No, although often if it was shot before 1940 then you can.
To be on the safe side I would stick to stuff from trusted commons sites, such as Wikimedia Commons. http://commons.wikimedia.org/wiki/Main_Page
They have some wonderful stuff. Keep an eye on their picture of the day.
Full usage details of all images are included on the page. You should honor those, crediting them at the end of your preview.
Make sure you sign a release form for yourself so that you can prove you have allowed yourself this privilege! -f.
Be a little careful with flickr images where the images are of an identifiable individual. I wonder quite often when there is a picture of an individual whether the individual has signed a model release for the photographer. If the photographer is putting them image in the public domain, then they should know and I guess if you take their statement in good faith, then that makes them responsible.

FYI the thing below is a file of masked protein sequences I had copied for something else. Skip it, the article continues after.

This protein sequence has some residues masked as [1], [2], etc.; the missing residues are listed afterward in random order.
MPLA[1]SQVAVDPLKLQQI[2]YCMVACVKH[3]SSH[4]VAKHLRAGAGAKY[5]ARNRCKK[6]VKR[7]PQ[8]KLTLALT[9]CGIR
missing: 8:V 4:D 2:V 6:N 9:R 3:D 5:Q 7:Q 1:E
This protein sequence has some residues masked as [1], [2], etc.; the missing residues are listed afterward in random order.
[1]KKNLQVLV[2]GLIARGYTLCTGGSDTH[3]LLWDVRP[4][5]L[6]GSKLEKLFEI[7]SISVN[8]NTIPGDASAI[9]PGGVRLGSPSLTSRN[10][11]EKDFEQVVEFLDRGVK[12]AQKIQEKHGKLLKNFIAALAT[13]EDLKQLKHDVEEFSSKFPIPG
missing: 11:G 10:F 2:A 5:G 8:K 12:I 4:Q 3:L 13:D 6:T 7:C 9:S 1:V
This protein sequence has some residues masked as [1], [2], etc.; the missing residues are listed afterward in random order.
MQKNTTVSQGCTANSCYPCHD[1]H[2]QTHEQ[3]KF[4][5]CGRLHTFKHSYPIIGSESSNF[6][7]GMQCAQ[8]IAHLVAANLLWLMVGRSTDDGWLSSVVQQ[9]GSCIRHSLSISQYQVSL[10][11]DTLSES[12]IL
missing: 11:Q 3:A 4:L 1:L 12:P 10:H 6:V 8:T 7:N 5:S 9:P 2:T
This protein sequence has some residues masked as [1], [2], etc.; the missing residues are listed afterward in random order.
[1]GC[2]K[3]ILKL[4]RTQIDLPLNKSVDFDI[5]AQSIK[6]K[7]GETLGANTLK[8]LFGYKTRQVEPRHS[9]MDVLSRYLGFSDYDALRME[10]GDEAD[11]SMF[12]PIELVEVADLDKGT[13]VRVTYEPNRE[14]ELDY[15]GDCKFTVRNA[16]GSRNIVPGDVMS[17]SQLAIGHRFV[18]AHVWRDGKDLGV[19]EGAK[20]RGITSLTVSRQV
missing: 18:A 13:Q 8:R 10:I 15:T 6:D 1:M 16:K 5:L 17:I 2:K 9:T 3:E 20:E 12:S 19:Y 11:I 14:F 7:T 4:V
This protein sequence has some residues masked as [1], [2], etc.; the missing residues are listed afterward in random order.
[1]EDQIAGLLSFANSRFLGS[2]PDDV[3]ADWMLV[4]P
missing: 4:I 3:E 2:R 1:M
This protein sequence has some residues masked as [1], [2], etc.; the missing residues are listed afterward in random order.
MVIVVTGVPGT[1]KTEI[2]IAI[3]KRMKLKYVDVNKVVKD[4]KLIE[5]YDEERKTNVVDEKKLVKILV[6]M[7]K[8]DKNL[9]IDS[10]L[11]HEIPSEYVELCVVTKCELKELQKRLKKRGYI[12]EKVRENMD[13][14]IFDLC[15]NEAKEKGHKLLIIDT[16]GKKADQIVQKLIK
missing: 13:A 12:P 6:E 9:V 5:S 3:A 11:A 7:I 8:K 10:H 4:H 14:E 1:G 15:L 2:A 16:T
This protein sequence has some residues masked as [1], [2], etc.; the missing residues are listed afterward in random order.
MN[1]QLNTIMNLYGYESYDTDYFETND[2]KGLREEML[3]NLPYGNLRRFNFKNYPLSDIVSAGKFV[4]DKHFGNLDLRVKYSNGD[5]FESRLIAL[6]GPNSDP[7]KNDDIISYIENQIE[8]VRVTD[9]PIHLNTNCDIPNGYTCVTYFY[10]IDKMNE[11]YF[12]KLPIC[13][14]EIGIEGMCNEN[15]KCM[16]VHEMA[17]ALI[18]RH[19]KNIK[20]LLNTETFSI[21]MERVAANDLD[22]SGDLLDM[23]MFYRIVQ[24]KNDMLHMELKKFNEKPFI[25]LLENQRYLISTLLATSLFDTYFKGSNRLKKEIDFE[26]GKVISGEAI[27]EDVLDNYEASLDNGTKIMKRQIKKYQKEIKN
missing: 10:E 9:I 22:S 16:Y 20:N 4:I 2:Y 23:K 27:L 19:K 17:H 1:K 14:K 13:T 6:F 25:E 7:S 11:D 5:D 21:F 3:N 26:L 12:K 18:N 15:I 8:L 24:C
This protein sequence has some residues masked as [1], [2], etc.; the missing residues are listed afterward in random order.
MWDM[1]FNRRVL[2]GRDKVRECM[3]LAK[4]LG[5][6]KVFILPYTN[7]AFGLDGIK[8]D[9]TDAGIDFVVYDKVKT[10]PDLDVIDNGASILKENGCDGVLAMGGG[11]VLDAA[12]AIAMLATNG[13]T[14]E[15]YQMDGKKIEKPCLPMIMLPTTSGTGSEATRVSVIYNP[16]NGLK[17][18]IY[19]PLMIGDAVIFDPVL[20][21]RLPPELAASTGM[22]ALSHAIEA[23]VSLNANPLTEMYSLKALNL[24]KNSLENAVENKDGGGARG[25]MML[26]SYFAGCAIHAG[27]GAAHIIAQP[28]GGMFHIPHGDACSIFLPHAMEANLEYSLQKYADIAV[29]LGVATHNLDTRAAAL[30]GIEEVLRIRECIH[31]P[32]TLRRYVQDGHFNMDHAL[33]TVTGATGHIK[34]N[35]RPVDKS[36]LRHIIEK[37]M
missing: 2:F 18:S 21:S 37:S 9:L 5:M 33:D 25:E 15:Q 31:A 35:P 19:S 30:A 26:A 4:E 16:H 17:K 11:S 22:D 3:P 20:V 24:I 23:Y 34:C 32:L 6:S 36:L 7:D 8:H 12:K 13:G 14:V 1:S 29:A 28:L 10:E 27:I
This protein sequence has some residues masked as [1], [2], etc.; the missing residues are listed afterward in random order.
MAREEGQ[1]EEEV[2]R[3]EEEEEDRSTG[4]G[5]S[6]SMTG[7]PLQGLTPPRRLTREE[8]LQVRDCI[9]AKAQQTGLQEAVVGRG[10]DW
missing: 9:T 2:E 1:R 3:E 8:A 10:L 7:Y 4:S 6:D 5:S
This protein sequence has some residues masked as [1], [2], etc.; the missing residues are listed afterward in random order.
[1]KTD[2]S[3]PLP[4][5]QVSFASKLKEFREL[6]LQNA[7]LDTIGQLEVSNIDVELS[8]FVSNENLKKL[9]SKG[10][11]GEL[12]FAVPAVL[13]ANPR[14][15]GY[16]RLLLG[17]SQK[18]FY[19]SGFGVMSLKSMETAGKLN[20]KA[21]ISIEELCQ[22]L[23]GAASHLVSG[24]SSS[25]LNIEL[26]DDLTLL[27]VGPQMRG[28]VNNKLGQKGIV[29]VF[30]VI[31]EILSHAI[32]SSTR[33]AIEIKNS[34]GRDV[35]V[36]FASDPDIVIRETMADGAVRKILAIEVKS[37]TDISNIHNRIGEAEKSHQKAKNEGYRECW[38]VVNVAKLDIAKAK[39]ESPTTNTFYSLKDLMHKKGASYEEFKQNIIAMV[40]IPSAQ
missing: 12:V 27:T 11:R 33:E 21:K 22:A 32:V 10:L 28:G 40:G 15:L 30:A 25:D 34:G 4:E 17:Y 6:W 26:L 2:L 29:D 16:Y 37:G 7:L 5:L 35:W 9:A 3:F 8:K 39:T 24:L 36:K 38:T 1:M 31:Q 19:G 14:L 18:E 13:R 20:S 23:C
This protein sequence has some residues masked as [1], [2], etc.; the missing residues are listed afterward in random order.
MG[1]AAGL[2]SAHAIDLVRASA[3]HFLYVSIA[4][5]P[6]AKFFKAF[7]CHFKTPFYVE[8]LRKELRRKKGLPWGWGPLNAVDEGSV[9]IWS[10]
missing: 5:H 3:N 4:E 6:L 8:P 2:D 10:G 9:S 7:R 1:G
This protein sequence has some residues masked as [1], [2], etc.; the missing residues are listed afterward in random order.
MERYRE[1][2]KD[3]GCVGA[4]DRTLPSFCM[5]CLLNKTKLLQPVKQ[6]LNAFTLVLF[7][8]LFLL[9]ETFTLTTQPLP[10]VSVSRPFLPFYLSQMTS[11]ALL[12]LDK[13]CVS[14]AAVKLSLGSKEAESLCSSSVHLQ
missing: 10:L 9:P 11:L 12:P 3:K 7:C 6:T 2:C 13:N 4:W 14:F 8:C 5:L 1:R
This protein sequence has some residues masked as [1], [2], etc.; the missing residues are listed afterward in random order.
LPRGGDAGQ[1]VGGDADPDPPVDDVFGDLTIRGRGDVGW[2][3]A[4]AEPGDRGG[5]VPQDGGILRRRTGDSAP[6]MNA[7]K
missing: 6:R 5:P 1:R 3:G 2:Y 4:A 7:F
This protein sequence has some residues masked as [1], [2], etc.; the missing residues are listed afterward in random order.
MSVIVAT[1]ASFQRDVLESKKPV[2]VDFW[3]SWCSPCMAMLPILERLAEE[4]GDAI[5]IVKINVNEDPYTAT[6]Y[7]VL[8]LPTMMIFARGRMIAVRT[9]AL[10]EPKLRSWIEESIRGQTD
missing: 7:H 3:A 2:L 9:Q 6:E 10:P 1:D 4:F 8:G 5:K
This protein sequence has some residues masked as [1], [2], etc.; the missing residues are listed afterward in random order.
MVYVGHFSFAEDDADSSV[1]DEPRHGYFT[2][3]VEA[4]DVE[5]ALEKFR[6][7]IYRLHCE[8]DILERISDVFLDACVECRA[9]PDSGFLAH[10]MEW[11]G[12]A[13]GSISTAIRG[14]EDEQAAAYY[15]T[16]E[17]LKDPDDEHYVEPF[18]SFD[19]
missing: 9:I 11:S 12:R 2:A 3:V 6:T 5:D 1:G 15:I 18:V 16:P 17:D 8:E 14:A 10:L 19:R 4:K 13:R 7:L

But it’s worth knowing the ins and outs. I’ve seen a couple of sites with people putting ‘public domain’ images up with the disclaimer that the people or locations pictured may not have model / location releases.
I really prefer Wikipedia commons as it really spells out the licences with every single image, explaining why the image is in the public domain and how you may or may not use it. The number of creative commons licences are many and varied and some are not valid in some parts of the world. Since the internet is viewable in all parts of the world, I’m not sure how this works. Presumably something to do with where the site is hosted?
But if the image with recognizable face is only used in preview – you don’t need a model’s release – as long as it’s licensed for commercial usage. only case when you do need a models release is when you include the image with the file, but then you need it licensed for resale as well.
Did not know that. Thanks for the tip